But upon looking deeper at the message potentially reveals a few possibilities: is this the ‘truth’ of a man who is trying to clear his name by being ‘open’ to avoid suspicion? Is CBC really going to put themselves into an ugly reputation-ruining legal battle over allegations that could easily prove to be false? Is Ghomeshi’s statement opening which expresses “deep personal pain”, concern for his mother and the loss of his father a subtle ploy to elicit sympathy from the public?

Accusations of this nature are always tricky; there’s the victim’s view of the events, the perpetrator’s view of the events, the law’s, the public’s, and what actually happened. Whether we as individuals choose to believe Ghomeshi or not are dependent on our relationship with him as a public figure at this point with so few concrete facts floating around in the story. Right now, we just have Ghomeshi’s version of the story. Where are the others and what other facts will be released following his statement? Who’s side are we on: CBC as a corporation trying to protect its image, or Ghomeshi’s self-serving but possibly true version of the events which cost him his show? Time will tell.

Similarly to Ghomeshi’s war of words with CBC is TLC’s cancellation of Here Comes Honey Boo Boo due to alleged child sexual abuse convictions of the man that June is currently dating. Networks have a corporate and money-driven duty to protect their own interests, and whether or not TLC and CBC are in the right or wrong in these cases is up for debate.. Networks don’t want to soil their reputation by promoting people who may have exploited others. In doing so, they are condoning and perpetuating rape culture by keeping popular programs, thus making a statement that says, “we don’t care if this person is guilty or not, they get ratings”. It’s a double-edged sword that television networks must bare under controversy; do they assume guilt or innocence, and at what cost?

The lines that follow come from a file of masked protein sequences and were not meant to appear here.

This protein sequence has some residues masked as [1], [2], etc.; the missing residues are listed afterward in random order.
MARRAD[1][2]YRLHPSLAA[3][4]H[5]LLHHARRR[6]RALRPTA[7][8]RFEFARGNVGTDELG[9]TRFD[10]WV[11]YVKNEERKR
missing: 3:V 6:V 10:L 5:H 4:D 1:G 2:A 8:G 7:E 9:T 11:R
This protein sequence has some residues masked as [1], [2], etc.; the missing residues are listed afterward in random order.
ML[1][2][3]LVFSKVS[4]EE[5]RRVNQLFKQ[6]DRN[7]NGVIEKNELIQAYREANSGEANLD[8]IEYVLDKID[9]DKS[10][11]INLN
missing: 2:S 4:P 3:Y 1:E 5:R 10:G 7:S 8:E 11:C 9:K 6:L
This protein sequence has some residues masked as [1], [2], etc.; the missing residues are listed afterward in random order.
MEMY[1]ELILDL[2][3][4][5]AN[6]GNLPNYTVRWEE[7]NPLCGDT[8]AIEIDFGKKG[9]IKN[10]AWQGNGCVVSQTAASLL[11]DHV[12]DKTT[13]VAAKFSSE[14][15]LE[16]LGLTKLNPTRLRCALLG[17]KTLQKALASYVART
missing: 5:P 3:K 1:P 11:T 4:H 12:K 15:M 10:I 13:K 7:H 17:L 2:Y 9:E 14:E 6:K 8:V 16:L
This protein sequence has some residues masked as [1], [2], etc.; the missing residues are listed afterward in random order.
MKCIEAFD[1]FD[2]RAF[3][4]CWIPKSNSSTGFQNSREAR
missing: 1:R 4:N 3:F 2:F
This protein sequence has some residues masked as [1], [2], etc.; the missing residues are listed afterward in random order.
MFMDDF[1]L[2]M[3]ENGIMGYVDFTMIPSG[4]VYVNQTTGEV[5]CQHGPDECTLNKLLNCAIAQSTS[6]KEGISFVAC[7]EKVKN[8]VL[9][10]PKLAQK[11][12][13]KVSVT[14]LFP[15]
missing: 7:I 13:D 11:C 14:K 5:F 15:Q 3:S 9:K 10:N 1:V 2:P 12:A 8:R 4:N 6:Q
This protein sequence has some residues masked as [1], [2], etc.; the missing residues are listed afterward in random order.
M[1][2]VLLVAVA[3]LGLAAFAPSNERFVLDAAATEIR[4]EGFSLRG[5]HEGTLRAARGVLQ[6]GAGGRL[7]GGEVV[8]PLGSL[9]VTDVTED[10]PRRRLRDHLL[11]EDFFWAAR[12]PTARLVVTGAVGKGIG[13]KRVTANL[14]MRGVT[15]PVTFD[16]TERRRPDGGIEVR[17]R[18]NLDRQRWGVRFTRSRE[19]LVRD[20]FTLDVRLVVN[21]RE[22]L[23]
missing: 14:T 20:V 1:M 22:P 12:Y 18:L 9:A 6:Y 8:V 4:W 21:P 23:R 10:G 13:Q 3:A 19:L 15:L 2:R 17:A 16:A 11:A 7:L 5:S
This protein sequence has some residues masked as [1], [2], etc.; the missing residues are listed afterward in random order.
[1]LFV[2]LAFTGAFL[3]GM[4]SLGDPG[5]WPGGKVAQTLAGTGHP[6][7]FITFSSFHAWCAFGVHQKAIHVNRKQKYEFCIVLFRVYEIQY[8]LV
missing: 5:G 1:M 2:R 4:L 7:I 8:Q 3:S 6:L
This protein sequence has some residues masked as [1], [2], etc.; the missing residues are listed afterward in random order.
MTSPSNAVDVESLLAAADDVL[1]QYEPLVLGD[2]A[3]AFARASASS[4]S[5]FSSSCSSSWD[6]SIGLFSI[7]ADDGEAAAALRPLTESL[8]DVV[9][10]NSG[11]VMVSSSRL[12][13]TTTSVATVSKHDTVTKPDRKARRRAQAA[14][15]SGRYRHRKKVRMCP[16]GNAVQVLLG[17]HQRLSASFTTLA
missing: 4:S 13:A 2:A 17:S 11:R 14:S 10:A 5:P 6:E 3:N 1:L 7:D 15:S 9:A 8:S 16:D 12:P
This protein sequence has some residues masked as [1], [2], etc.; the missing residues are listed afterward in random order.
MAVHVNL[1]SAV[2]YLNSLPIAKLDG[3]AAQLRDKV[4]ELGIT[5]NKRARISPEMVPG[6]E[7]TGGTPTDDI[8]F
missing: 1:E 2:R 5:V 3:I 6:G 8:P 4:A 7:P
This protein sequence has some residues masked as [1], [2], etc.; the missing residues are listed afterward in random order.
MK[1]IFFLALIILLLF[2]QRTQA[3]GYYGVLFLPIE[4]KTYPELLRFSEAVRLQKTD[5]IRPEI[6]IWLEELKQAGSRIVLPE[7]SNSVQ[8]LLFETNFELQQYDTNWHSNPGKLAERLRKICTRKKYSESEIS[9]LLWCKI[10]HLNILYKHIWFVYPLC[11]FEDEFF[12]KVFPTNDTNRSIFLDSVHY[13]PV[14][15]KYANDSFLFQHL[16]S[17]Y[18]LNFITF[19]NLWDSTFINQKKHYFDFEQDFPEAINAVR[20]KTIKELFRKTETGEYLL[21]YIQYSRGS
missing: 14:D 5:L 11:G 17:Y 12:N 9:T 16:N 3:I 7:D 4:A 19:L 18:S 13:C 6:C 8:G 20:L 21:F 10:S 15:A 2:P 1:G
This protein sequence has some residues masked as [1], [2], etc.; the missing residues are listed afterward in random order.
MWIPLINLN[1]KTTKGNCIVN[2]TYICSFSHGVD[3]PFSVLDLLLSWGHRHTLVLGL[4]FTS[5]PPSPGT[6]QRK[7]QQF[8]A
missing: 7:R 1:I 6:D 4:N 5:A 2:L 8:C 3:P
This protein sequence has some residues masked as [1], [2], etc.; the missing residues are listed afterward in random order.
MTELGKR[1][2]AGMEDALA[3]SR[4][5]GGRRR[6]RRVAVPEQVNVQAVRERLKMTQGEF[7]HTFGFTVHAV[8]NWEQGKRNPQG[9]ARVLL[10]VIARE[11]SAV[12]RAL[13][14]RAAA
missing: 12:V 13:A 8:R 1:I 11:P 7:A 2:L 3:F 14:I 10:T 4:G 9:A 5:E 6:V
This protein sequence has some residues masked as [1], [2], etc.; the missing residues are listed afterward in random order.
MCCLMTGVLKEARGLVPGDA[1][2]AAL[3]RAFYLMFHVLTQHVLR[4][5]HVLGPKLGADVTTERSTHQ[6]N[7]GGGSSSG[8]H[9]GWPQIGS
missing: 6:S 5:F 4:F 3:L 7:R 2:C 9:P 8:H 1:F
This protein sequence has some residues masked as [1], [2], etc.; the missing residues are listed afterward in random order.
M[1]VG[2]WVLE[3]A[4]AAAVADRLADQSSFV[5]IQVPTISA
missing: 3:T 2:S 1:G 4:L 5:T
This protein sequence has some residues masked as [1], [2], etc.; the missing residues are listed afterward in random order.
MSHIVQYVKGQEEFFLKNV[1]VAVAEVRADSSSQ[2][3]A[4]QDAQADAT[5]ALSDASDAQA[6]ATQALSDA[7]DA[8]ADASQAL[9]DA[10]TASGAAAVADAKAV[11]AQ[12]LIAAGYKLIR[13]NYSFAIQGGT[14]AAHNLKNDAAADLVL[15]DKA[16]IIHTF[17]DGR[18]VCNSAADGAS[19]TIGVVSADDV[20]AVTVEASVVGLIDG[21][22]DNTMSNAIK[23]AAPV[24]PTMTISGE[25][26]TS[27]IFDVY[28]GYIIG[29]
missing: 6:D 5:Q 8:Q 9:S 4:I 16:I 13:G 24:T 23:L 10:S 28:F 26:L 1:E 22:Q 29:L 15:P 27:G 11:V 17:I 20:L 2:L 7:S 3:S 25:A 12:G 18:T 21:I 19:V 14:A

Do I believe Ghomeshi or not? I don’t know. On one hand, it is hard for me to imagine him as an abusive and uncouth battering boyfriend. But that’s because I know his public persona and not who he is in private. And for all I know, there’s no such thing as his public persona outside of the public eye. We assume we know celebrities and the stronger their brand is, the more we peg them as being exactly who they represent themselves as being. Thus, when Ghomeshi says he is innocent and that he was wronged by CBC,we fall back on the image of him as smart, level-headed, good-natured, wholesome and handsome. If we believe someone based on their public persona, we are suggesting that if someone wants to commit atrocities they simply need to do what countless child molesters and abusive husbands have done in the past and create for themselves a wall of upstanding citizenship good deeds to hide behind. I think in this case, we need to hear the other side of the story in order to get a fuller picture of whose story is more true, but the fact remains that facts speak for themselves and we can only hope for the truth, or cracks in the veneer to reveal themselves in the near future. Either way, I am troubled to hear both sides of this story and I’m sorry that there is controversy surrounding someone I have such a profound respect for. I’m also going to mourn the loss of Q, a wonderful show that made indie artists and actors and politicians palatable, relatable and human to me.